Friday, April 16, 2004
The tuberous is the rarest flower of all, fed only by machine oil and rat droppings, growing in subway tunnels, glowing with the light of a dozen loving hearts, holding court over thousands of silent minions bowing in a state of eternal, pale grace.
Thursday, April 15, 2004
When the plinth of dawkneth firtht came to me, he wath tho much taller and thtonier than even the fierthetht carven pillar of old. Tho naturally I bowed down a worthipped him. Becauthe I'd alwayth known that thomeday my plinth would come.
("Plinth" courtesy of Q)
Wednesday, April 14, 2004
The phorae were the household gods of old Brooklyn. Every Thursday the Italian serving girls would carry the cement-cinder idols out onto the lawns of the stately homes of New York's elite to perform the ceremonial wash with egg whites and beer. Certain unbelievers would throw sausages and make catcalls from the safety of the streets -- a practice which became known as aphorism. The term is still in use for pithy or proverbial sayings, being a misapplication from the original religious significance during the Refrigerator Wars.
("Aphorism" courtesy of AnnaH)
Tuesday, April 13, 2004
Whee shall be unjoing you to eructate from pesting to our lost saver any further. Your fur bearance is depreciated. Thunk you. That is wall.
("Unjoining" courtesy of AnnaH)
Monday, April 12, 2004
Maudlin always wore a ragged cloak which hung so that her face was forever shadowed. Her boots were thin strips of leather chewed to softness then sewn with gryphon gut. She carried a sword which she never drew and a book which she never placed aside. Her battles were in the hearts of others, her weapons tears and pride and simple nostalgia which could be stained with ruinous envy like a poisoned well. Kings and generals feared her, while beggar girls carried her train.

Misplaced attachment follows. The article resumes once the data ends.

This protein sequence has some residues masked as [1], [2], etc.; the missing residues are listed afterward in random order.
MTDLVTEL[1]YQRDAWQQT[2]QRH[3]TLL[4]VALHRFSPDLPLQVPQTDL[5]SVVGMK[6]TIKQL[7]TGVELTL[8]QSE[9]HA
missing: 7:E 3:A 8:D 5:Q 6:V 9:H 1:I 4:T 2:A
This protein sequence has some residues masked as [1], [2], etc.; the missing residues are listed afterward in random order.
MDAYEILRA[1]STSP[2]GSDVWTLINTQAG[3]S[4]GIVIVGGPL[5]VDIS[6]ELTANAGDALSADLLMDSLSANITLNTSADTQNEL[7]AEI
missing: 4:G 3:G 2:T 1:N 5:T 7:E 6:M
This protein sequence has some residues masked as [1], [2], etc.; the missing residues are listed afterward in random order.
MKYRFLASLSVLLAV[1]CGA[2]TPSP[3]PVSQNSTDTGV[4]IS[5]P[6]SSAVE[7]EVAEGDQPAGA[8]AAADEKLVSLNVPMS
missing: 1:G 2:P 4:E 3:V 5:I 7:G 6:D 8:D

("Maudlin" courtesy of TomE)
My apologies for the brief lapse in Story Words. This past weekend I was nominated for the John W. Campbell, Jr. Award for Best New Writer, while my story "Into the Gardens of Sweet Night" was nominated for the Hugo award in the Best Novelette category. This distracted me somewhat. More details at my Web site, http://www.jlake.com
I've been nominated for a Hugo Award for Best Novelette, and for the John W. Campbell, Jr. Award for Best New Writer!|
Award info | Me
Read the Hugo-nominated story for free at Fictionwise.com
Q: What is this?
A: A fiction experiment. Every day, people email me words. At some random point in the day, I pick a word, write a quick story about it on the spot, and post it unedited (except for a quick typo patrol).
Q: What did that word mean?
A: Look it up:
Q: Can I send you a word?
A: You bet. Include a definition if the word is deeply obscure -- or not, if you prefer. Send it to firstname.lastname@example.org
Q: I've got something to say about this.
A: Click over to the Story Words discussion topic.
Q: Who else is silly enough to do this? I think it's kind of neat.
A: David Jones, for one. Surf over there and check him out. Drop him an encouraging word, too. He's a brave man.
A: Jeremy Tolbert, for another, with his Microscopica project. Likewise show him some love.
A: Jason Erik Lundberg with his Mythologism blog.
Q: You're even cooler than KITT the Knight Rider car. Do you have a mailing list to announce your latest hijinks?
A: Of course I do. What kind of self-promoting, narcissistic writer would I be otherwise? Email me. Occasional mailings regarding stories appearing in print and online, weird stuff in general, and appearances of the Greek Chorus.